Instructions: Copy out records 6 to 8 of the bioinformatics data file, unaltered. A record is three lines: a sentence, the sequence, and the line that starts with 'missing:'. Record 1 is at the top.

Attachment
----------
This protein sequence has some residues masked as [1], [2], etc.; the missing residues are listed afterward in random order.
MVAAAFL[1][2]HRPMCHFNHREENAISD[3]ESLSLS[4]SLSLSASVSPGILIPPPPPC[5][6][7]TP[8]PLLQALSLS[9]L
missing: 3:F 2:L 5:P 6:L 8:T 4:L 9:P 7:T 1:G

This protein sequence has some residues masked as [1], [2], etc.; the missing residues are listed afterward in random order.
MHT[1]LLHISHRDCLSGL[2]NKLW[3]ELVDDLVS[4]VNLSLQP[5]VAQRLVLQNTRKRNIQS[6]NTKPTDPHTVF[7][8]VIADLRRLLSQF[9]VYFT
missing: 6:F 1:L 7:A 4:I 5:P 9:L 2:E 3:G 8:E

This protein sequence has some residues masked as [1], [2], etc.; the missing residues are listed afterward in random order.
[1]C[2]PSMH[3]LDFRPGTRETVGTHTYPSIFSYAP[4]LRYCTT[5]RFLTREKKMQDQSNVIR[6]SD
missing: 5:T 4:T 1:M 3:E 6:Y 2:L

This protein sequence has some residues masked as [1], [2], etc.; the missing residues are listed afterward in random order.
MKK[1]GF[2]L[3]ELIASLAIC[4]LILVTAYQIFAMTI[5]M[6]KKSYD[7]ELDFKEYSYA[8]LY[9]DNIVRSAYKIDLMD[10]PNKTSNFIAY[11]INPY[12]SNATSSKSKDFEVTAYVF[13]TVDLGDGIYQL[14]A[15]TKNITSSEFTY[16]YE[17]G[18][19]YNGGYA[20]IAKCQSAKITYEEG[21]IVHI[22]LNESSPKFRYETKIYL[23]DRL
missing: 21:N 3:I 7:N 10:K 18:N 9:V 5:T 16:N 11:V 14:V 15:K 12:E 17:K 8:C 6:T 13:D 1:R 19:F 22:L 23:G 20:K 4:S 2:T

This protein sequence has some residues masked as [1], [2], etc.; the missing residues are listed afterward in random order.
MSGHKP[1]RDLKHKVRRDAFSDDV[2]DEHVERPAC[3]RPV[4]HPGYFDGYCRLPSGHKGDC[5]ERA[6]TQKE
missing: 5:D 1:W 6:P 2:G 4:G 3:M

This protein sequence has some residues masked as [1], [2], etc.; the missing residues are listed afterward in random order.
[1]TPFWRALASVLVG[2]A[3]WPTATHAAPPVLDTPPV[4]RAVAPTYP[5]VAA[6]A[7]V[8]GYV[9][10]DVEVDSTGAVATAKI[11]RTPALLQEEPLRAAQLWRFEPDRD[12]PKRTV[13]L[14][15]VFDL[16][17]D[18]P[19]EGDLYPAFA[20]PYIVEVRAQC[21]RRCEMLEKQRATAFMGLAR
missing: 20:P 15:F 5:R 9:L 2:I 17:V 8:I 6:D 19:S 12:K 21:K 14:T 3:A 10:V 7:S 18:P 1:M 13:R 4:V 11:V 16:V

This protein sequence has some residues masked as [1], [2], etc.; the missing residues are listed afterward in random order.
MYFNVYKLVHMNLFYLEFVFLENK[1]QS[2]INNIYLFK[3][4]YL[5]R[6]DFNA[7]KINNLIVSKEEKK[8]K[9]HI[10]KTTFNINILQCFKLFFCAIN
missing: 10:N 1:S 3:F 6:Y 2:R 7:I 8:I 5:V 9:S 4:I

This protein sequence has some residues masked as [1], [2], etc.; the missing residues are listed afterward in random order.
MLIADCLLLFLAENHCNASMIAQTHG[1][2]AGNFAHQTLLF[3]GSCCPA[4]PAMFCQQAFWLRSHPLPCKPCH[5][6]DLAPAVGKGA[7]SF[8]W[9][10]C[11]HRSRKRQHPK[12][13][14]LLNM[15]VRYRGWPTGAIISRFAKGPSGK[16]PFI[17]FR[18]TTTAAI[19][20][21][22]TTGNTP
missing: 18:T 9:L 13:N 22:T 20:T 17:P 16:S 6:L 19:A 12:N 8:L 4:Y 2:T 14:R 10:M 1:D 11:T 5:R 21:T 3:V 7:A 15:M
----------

This protein sequence has some residues masked as [1], [2], etc.; the missing residues are listed afterward in random order.
[1]TPFWRALASVLVG[2]A[3]WPTATHAAPPVLDTPPV[4]RAVAPTYP[5]VAA[6]A[7]V[8]GYV[9][10]DVEVDSTGAVATAKI[11]RTPALLQEEPLRAAQLWRFEPDRD[12]PKRTV[13]L[14][15]VFDL[16][17]D[18]P[19]EGDLYPAFA[20]PYIVEVRAQC[21]RRCEMLEKQRATAFMGLAR
missing: 20:P 15:F 5:R 9:L 2:I 17:V 8:I 6:D 19:S 12:K 21:K 14:T 3:A 10:V 7:S 18:P 1:M 13:R 4:V 11:V 16:V

This protein sequence has some residues masked as [1], [2], etc.; the missing residues are listed afterward in random order.
MYFNVYKLVHMNLFYLEFVFLENK[1]QS[2]INNIYLFK[3][4]YL[5]R[6]DFNA[7]KINNLIVSKEEKK[8]K[9]HI[10]KTTFNINILQCFKLFFCAIN
missing: 10:N 1:S 3:F 6:Y 2:R 7:I 8:I 5:V 9:S 4:I

This protein sequence has some residues masked as [1], [2], etc.; the missing residues are listed afterward in random order.
MLIADCLLLFLAENHCNASMIAQTHG[1][2]AGNFAHQTLLF[3]GSCCPA[4]PAMFCQQAFWLRSHPLPCKPCH[5][6]DLAPAVGKGA[7]SF[8]W[9][10]C[11]HRSRKRQHPK[12][13][14]LLNM[15]VRYRGWPTGAIISRFAKGPSGK[16]PFI[17]FR[18]TTTAAI[19][20][21][22]TTGNTP
missing: 18:T 9:L 13:N 22:T 20:T 17:P 16:S 6:L 19:A 12:N 8:L 4:Y 2:T 14:R 10:M 1:D 11:T 5:R 21:T 3:V 7:A 15:M